Service provision trends among Australian private general dental practitioners: 1983/84 to 1998/99

AIM: To investigate time trends in service provision.

DESIGN: Four cross-sectional surveys across a 15-year period.

SETTING: Australian private general practice.

PARTICIPANTS: A random sample of dentists.

METHODS: Dentists were surveyed by mailed questionnaire in 1983, 1988, 1993 and 1998 (response rates 71%-75%). Data were weighted to provide representative estimates for the age by sex distribution of private general practitioners in 1983, 1988, 1993 and 1998.

MAIN OUTCOME MEASURES: Services per visit, annual services per dentist, annual services per patient.

RESULTS: Total services per visit increased over the study period from 1.78 to 2.14 (Poisson regression; p < 0.05). However the annual number of services provided per dentist did not vary significantly, reflecting a trend among dentists to supply fewer patient visits per year. The annual number of services provided per patient increased over the period from 3.47 to 5.22 (OLS regression; p < 0.05), reflecting both the increased service rate per visit and increased numbers of visits by patients. Dentists provided less restorative, prosthodontic and extraction services per year, but more endodontic and crown and bridge services. The pattern of annual care received per patient also included more endodontic and crown and bridge services but differed from the dentist pattern through increased service rates over the study period in areas such as restorative, diagnostic and preventive.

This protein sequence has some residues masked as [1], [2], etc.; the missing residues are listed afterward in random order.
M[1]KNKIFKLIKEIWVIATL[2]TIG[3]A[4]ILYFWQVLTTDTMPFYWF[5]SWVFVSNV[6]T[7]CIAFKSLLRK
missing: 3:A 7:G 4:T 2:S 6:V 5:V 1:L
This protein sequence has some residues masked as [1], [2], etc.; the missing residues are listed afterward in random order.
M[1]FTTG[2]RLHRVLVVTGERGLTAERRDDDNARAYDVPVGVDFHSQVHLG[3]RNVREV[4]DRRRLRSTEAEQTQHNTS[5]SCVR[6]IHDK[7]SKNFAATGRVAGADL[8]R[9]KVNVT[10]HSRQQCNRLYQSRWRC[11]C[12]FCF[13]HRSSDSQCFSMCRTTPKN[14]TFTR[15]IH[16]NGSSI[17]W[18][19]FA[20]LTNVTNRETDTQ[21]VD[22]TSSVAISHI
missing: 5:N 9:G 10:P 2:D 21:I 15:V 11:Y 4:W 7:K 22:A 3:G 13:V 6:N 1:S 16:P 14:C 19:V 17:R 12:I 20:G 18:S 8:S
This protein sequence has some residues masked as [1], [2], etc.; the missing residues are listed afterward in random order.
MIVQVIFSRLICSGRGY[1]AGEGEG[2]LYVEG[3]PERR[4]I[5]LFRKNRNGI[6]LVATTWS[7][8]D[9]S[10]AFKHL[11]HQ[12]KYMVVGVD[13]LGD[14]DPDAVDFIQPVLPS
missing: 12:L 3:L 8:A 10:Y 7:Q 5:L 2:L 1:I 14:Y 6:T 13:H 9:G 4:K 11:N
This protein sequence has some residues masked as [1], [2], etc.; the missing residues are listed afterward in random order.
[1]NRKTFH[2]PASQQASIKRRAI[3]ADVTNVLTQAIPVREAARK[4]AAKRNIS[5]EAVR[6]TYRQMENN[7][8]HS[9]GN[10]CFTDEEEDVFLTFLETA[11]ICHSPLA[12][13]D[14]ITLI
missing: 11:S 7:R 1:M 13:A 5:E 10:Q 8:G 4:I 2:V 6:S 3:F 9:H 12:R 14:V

CONCLUSIONS: While dentists are providing a similar number of services annually, the content of their workload has changed to include less emphasis on removal and replacement of teeth and more effort on maintenance and retention of natural dentitions.

Brennan DS, Spencer AJ

Int Dent J. 2003 Jun;53(3):145-52.

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